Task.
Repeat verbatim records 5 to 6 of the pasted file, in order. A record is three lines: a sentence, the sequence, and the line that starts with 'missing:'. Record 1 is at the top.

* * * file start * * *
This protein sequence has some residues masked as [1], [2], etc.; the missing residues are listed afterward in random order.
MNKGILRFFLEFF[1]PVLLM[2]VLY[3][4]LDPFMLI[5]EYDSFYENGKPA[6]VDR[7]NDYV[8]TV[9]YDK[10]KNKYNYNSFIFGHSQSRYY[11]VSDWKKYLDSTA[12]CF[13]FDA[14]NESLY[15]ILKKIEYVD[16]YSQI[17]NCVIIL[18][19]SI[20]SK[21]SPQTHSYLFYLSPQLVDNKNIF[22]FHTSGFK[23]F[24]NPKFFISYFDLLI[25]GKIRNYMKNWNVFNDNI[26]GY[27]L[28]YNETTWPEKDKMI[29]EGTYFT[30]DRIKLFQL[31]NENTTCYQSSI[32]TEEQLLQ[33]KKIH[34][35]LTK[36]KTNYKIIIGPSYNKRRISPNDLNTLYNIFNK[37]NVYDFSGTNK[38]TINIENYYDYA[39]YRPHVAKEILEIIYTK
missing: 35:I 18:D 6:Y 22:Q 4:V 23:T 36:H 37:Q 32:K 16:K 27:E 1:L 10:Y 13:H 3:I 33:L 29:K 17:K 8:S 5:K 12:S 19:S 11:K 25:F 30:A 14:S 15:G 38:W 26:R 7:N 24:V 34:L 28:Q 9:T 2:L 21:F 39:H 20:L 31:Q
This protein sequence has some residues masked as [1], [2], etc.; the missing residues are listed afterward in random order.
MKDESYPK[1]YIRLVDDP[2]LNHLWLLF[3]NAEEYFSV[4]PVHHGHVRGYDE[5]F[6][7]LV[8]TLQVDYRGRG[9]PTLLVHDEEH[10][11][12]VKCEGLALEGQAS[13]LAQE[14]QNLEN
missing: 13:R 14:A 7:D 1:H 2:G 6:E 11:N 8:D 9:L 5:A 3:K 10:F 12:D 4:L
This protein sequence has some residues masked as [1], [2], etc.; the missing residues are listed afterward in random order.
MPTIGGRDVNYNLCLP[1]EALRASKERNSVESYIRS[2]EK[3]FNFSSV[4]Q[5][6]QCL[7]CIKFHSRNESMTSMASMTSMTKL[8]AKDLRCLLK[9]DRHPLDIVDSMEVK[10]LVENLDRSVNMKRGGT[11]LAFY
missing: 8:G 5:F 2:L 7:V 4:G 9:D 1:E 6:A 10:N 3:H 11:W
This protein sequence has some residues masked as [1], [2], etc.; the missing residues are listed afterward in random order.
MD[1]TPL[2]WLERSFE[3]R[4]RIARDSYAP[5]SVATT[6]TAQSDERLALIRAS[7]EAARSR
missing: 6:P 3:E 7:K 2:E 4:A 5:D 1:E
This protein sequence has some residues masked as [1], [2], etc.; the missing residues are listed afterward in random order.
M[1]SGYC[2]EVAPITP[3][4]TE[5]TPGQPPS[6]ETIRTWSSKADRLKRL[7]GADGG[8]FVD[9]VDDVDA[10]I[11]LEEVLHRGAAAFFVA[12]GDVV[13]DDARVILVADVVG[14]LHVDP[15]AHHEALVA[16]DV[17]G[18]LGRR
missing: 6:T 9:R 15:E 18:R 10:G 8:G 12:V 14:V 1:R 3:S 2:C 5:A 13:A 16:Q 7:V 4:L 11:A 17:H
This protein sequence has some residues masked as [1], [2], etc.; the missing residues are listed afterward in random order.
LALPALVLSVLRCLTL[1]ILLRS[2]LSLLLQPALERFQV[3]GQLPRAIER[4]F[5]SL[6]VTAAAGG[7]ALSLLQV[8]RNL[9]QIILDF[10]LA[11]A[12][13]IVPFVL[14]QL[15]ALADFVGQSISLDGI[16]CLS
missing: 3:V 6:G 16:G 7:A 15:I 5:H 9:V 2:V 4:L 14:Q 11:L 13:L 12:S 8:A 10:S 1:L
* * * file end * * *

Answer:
This protein sequence has some residues masked as [1], [2], etc.; the missing residues are listed afterward in random order.
M[1]SGYC[2]EVAPITP[3][4]TE[5]TPGQPPS[6]ETIRTWSSKADRLKRL[7]GADGG[8]FVD[9]VDDVDA[10]I[11]LEEVLHRGAAAFFVA[12]GDVV[13]DDARVILVADVVG[14]LHVDP[15]AHHEALVA[16]DV[17]G[18]LGRR
missing: 6:T 9:R 15:E 18:R 10:G 8:G 12:V 14:V 1:R 3:S 2:C 5:A 13:A 16:Q 7:V 4:L 11:A 17:H
This protein sequence has some residues masked as [1], [2], etc.; the missing residues are listed afterward in random order.
LALPALVLSVLRCLTL[1]ILLRS[2]LSLLLQPALERFQV[3]GQLPRAIER[4]F[5]SL[6]VTAAAGG[7]ALSLLQV[8]RNL[9]QIILDF[10]LA[11]A[12][13]IVPFVL[14]QL[15]ALADFVGQSISLDGI[16]CLS
missing: 3:V 6:G 16:G 7:A 15:I 5:H 9:V 2:V 4:L 14:Q 11:L 13:L 12:S 8:A 10:S 1:L